Critchley’s piece is just one example of a range of academic commentaries which tend to repeat fairly uncritically the self-representation of activists about the political forms of Occupy, Indignados, and other movements – that these really are the emobodiment of a genuine re-birth of direct, consensual democracy stripped of the parasitical intrusions of representative politics. That’s what ‘real democracy’ turns out to mean.

I think it should be possible to affirm one’s solidarity with these movements without necessarily reiterating these claims without question. It should be possible to analyse the rhetoric and practice of anti-representation in these movements – ‘no parties, no banners’ – as a phenomenon worthy of investigation, not just present such claims as a matter of fact. Jodi Dean and Jason Jones have a really interesting piece on the question of how to think representation in relation to OWS, and it’s one of the few things of it’s sort that I can think of (it’s part of a special edition on the topic of ‘in defence of representation’). I’ve just started reading Pierre Rosanvallon’s Democratic Legitimacy, and it seems to me, for example, that these movements might fit quite well into his genealogy of the emergence of new modes of democratic legtimacy based on values of proximity and presence – my point being that what is required is an analytic imagination that can recognise the emergence of new forms without simply reproducing simplistic dualisms between direct and representative democracy which, while politically effective perhaps, don’t have much interpretative purchase if you think about it for a moment.

Back to Critchley; his piece starts out with a standard narrative device, we’ve all done it: power, as the ability to get things done, has become spatially divorced from politics, the means of getting things done (a globalization cliché he draws from Bauman). Well, maybe, maybe not, but even if this were the case, it would seem to require some thought about how poloitics can be re-spatialised to match the scaling up of power – an argument made by various traditions of thought, including plenty of geographers, and a staple of David Held-style cosmopolitanism. This is easier said than done in theory and practice no doubt, and the diagnosis might just be flawed anyway. But what I’m not sure about is whether Critchley’s conclusion from his starting point follows at all – that the divorce means we need to think about ‘true politics’ in terms of the figure of location. Something seems to get to go astray in the reasoning that starts by saying that power and politics have become too distant from one another and end up by saying that the most effective response is to take a stand in one place (after all, the most interesting aspect of these movements might well be not their ‘occupation’ strategies per se, but the movement of the strategies – that’s why they are called movements).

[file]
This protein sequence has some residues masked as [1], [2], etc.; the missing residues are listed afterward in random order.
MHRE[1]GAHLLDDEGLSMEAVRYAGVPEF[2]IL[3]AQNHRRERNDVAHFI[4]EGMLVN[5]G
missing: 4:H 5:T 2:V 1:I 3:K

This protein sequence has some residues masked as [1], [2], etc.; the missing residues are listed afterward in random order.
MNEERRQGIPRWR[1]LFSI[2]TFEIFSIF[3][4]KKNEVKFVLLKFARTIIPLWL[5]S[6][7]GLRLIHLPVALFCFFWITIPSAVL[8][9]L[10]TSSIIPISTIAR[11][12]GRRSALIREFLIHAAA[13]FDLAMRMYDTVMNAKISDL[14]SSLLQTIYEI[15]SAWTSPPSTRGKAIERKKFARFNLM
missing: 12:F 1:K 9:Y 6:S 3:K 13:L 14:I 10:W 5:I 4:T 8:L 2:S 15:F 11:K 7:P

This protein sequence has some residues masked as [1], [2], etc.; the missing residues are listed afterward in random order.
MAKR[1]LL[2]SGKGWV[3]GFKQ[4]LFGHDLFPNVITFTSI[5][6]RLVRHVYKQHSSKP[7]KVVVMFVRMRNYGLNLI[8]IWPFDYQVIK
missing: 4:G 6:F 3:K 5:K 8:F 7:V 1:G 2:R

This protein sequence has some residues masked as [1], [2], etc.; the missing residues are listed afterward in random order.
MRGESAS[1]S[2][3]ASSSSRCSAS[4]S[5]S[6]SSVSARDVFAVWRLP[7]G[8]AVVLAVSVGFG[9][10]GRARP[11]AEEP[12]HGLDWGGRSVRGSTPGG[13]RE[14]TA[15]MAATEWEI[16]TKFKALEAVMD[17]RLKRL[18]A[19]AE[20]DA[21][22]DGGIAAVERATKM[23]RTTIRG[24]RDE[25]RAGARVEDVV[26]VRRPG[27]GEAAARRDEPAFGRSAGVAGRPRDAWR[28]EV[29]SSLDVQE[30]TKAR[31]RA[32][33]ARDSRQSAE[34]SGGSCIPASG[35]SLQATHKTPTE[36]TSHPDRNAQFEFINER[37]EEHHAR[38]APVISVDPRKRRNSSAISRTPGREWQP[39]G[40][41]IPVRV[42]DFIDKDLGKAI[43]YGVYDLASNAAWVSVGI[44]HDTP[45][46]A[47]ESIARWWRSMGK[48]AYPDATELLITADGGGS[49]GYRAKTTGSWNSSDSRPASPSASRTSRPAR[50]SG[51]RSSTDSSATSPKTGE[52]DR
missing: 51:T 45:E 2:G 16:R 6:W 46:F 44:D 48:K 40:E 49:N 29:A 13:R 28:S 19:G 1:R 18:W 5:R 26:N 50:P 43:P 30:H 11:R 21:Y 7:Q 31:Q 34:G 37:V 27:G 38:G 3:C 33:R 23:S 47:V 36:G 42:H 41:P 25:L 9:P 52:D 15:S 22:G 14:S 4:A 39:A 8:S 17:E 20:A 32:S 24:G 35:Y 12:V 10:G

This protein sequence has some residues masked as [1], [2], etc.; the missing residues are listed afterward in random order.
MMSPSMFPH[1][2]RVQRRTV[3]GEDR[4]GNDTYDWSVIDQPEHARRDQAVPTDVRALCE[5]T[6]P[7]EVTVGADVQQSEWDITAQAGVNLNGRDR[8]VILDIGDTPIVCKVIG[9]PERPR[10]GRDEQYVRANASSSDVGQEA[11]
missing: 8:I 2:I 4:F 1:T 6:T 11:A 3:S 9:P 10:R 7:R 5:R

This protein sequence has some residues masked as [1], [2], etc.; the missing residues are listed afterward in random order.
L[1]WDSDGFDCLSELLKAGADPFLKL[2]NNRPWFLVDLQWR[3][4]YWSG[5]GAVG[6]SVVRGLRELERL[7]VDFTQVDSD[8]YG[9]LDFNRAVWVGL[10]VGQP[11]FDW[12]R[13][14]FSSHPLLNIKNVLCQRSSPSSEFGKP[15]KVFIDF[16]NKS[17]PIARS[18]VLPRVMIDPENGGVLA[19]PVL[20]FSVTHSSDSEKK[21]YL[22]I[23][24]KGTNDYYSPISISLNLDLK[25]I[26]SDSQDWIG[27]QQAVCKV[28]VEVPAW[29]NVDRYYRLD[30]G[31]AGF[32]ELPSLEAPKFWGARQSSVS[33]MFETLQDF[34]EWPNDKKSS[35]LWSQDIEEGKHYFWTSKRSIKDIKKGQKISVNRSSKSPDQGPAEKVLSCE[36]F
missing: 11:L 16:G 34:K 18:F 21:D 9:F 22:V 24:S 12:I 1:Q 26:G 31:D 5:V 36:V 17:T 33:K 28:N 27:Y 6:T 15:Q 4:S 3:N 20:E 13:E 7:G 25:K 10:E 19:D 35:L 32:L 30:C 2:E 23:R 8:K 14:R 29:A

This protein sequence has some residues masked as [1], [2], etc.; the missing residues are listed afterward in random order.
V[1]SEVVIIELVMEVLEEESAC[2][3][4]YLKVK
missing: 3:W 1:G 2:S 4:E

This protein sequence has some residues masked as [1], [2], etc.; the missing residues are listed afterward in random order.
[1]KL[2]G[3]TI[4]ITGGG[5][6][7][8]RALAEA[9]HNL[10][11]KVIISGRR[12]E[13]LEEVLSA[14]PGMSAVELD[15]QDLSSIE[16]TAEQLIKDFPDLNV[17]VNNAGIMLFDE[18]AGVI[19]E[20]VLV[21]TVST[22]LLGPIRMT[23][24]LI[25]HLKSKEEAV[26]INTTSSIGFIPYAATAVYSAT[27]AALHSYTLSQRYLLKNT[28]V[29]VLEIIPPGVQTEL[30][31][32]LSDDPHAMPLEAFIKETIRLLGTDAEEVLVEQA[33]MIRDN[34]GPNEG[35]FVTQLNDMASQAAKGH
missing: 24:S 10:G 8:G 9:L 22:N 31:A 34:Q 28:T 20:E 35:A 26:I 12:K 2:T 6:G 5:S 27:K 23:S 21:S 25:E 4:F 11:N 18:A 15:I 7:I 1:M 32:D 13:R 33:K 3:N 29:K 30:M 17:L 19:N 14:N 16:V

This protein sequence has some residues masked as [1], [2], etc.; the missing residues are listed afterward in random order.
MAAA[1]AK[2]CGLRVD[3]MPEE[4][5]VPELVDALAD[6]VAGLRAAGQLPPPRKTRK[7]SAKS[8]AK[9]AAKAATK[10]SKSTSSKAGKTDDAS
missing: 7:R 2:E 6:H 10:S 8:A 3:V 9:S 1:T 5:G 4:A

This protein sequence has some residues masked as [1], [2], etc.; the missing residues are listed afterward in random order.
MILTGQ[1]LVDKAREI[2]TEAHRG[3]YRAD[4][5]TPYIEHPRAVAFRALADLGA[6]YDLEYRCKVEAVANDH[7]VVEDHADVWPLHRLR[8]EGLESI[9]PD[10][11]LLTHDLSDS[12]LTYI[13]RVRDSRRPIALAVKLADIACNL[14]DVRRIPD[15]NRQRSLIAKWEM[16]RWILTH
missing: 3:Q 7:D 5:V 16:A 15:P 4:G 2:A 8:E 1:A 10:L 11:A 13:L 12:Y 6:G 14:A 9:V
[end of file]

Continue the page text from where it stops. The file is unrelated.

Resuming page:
The attachment to location seems to have something to do with Critchley’s chosen view of contemporary protest movements as embodying values of directness, horizontality, assembly – it’s just one example I think of more general intellectual ‘moment’ in which the idea of true politics and real democracy has become associated with an image of the spaces of politics and democracy as real, physical places of co-presence and gathering together.

If one goes back to Critchley’s point about demands and injustice, then the figure of location seems, again, not to be quite adequate. If demands need to be articulated, then I’m not sure they need a location at all – a specific point, a localisation in space and time. They are, after all, articulated – a demand has a spatiality that is open to connection, combination, joining up. Not one of punctual presence or location. The space of demands generated by injustice is strung out, not gathered together.